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 Table of Contents  
ORIGINAL ARTICLE
Year : 2022  |  Volume : 17  |  Issue : 1  |  Page : 47-50

Evaluation of effectiveness of management of excessive gingival display (Gummy Smile) with lip reposition procedure: A case series


1 Department of Periodontics, Swargiya Dadasaheb Kalmegh Smruti Dental College and Hospital, Nagpur, Maharashtra, India
2 Department of Periodontics, Sharad Pawar Dental College, Wardha, Maharashtra, India

Date of Submission18-Jan-2021
Date of Decision22-Oct-2021
Date of Acceptance08-Jan-2022
Date of Web Publication25-Jul-2022

Correspondence Address:
Dr. Sneha S Puri
Department of Periodontics, Swargiya Dadasaheb Kalmegh Smruti Dental College and Hospital, Hingna, Nagpur - 441 110, Maharashtra
India
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Source of Support: None, Conflict of Interest: None


DOI: 10.4103/jdmimsu.jdmimsu_17_21

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  Abstract 


Background and Aim: Excessive gingival display can be managed by a variety of treatment modalities, depending on the specific diagnosis. Lip repositioning surgery is a largely unknown and underutilized treatment modality for excessive gingival display. The aim of the present study was to minimize gingival display with a lip reposition procedure. Materials and Methods: A total of three patients with a gummy smile were selected for the study. This case report demonstrates the successful management of excessive gingival display with a lip-repositioning procedure. This is accomplished by removing a strip of mucosa from the maxillary buccal vestibule, then suturing the lip mucosa to the mucogingival line. Results: The procedure resulted in a narrower vestibule and restricted muscle pull, thereby reducing gingival display during smiling. Conclusion: The lip repositioning technique to decrease the amount of gingival display proved to be more conservative and provided a good esthetic outcome.

Keywords: Gummy smile, hypermobile lip, lip repositioning procedure


How to cite this article:
Puri SS, Jaiswal PG, Shewale A. Evaluation of effectiveness of management of excessive gingival display (Gummy Smile) with lip reposition procedure: A case series. J Datta Meghe Inst Med Sci Univ 2022;17:47-50

How to cite this URL:
Puri SS, Jaiswal PG, Shewale A. Evaluation of effectiveness of management of excessive gingival display (Gummy Smile) with lip reposition procedure: A case series. J Datta Meghe Inst Med Sci Univ [serial online] 2022 [cited 2022 Aug 18];17:47-50. Available from: http://www.journaldmims.com/text.asp?2022/17/1/47/352213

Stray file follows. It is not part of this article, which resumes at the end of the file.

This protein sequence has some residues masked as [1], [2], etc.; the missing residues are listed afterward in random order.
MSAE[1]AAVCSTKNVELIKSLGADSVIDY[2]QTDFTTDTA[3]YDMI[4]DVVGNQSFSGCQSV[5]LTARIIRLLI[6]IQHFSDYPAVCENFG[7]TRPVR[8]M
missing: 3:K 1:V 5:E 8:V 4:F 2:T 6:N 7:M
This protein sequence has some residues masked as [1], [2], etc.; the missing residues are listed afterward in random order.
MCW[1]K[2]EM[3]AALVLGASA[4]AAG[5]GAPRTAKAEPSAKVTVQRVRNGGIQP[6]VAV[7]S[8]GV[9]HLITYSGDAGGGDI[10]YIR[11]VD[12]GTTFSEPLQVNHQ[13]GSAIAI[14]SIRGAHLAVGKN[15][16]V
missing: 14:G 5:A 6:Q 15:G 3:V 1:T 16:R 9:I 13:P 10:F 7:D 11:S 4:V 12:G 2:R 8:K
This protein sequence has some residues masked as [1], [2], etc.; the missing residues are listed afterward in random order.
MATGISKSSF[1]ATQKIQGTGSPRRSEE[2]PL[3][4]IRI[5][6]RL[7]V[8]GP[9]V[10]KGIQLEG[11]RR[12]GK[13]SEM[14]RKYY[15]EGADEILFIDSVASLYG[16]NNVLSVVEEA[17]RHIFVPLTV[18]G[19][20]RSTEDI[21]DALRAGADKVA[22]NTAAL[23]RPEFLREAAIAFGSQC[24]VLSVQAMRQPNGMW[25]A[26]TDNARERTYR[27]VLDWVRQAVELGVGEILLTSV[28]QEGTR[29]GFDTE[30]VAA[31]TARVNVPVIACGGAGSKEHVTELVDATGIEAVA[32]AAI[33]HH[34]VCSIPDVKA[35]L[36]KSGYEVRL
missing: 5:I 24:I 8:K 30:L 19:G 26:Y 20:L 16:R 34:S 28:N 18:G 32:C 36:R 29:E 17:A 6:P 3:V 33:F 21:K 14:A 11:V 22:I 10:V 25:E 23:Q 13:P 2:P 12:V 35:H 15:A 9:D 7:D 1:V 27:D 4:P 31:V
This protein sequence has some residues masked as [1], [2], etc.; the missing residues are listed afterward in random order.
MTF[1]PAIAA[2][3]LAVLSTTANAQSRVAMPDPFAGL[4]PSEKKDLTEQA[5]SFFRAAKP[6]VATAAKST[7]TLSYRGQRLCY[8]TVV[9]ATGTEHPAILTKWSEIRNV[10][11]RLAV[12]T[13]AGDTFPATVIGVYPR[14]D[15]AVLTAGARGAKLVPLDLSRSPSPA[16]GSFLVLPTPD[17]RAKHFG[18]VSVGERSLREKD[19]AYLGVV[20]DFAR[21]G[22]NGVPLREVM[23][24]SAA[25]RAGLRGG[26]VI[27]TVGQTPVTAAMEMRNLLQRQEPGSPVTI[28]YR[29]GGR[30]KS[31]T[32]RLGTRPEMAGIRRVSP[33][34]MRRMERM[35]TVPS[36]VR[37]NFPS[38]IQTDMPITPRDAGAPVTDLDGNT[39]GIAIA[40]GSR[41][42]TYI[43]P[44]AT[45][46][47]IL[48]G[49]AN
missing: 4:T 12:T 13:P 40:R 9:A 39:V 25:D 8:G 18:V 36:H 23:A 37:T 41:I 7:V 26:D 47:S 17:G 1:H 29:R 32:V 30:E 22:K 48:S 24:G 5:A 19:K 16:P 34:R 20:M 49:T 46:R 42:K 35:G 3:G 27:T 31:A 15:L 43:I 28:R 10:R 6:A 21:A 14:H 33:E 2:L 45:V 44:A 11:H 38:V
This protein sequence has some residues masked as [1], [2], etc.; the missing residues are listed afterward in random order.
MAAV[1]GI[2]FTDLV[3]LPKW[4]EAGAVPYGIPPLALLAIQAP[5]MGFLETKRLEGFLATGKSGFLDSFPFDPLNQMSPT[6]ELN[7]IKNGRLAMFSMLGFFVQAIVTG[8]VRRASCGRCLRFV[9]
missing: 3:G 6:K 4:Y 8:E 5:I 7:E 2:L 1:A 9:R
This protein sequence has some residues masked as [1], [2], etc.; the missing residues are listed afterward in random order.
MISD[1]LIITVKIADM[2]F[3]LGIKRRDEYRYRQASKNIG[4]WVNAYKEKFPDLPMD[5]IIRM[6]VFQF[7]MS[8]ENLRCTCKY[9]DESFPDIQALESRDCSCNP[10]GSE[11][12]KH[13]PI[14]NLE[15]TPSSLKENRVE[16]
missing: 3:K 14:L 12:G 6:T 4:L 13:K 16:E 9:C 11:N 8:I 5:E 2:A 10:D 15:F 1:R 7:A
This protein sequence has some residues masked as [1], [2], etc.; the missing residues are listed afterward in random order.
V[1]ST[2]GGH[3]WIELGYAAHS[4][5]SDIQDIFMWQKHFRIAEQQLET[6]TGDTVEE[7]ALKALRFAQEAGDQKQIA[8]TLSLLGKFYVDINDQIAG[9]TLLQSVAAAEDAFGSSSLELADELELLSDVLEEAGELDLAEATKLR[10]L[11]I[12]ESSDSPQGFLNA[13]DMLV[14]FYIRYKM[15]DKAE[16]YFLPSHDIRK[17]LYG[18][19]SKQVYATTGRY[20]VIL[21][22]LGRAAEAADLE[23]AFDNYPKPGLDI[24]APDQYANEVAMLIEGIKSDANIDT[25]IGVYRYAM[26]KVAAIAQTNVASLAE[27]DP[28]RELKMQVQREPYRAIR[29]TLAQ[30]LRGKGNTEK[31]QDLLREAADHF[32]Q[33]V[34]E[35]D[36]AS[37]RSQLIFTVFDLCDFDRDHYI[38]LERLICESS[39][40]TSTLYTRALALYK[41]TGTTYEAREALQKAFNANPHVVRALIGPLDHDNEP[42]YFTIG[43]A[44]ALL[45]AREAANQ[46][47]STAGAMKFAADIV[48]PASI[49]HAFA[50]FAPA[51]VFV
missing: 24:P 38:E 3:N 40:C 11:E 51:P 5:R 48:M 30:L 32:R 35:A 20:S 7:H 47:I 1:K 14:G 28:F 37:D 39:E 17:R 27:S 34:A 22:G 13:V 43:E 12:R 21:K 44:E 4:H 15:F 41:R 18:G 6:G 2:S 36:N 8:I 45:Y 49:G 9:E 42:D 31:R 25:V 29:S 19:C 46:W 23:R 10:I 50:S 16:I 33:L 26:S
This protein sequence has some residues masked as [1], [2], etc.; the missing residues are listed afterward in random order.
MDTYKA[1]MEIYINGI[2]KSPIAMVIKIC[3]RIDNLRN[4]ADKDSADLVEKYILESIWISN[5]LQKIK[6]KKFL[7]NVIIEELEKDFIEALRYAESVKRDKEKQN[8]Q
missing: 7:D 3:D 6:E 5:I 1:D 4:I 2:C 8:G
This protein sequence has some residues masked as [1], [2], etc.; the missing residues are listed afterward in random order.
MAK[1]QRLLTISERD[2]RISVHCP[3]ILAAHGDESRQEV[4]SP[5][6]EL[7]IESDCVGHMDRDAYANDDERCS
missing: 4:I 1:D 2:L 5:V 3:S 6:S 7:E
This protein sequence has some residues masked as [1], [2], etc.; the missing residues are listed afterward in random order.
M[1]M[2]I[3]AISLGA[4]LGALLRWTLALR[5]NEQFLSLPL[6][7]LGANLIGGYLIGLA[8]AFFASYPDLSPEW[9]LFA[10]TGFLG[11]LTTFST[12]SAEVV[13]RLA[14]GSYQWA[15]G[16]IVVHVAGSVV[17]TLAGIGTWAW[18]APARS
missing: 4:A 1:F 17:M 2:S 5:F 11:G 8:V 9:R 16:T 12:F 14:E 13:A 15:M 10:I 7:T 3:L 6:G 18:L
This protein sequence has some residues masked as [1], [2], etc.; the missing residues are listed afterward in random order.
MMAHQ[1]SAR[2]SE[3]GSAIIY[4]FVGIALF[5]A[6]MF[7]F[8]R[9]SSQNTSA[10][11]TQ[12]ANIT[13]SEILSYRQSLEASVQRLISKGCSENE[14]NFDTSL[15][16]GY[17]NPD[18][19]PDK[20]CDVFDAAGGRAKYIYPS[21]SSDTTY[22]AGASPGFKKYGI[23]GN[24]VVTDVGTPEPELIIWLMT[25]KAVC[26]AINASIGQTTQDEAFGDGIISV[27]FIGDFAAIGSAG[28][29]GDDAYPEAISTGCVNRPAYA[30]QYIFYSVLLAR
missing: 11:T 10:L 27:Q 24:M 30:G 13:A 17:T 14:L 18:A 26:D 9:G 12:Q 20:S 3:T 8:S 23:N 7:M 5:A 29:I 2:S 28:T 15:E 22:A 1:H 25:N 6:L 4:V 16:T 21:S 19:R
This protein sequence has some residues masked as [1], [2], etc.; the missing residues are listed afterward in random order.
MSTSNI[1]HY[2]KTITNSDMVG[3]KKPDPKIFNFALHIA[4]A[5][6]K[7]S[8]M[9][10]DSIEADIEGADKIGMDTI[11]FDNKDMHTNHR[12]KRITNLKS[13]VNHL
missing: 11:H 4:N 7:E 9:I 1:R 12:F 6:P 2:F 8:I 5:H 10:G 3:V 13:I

Introduction Top


An esthetic smile is an important aspect of a person's beauty. With the growing demand for esthetics, the problem of the excessive gingival display has garnered much importance in the field of dentistry. There has also been a steady rise in the importance of the potential of plastic periodontal surgical procedures to enhance the smile line. A smile may be considered as pleasant when the upper teeth are completely exposed, and approximately 1 mm of buccal gingival tissue is visible, whereas an excessive exposure (>3 mm) is generally considered not attractive by many patients.[1] The excessive gingival display is a condition characterized by excessive exposure of the maxillary gingiva during smiling, commonly called a “gummy smile.” It is a condition caused primarily by a skeletal deformity in which there is vertical excess of the maxillary tissue, a soft-tissue deformity in which there is a short upper lip, or a combination of the two.[2] The other causes of the excessive gingival display are insufficient clinical crown length due to coronal destruction resulting from traumatic injury, caries, or incisal attrition, as well as coronally situated gingival complex resulting from tissue hypertrophy due to a phenomenon known as altered passive eruption. The identification of the correct etiology is essential for the establishment of an adequate treatment plan. Altered passive eruption requires periodontal surgery that includes gingivectomy or an apically repositioned flap associated with or without osseous resection,[3] whereas dentoalveolar extrusion is usually treated with orthodontic intrusion and vertical maxillary excess with orthognathic surgery.[4],[5] For treatment of gummy smile due to hyperactive upper lip, variable outcomes have been reported with the use of different techniques, such as botulinum toxin injection,[6] lip elongation associated with rhinoplasty, detachment of lip muscles, myectomy and partial removal, and lip repositioning. Therefore, the aim of the present study was to minimize gingival display with a lip reposition procedure.


  Materials and Methods Top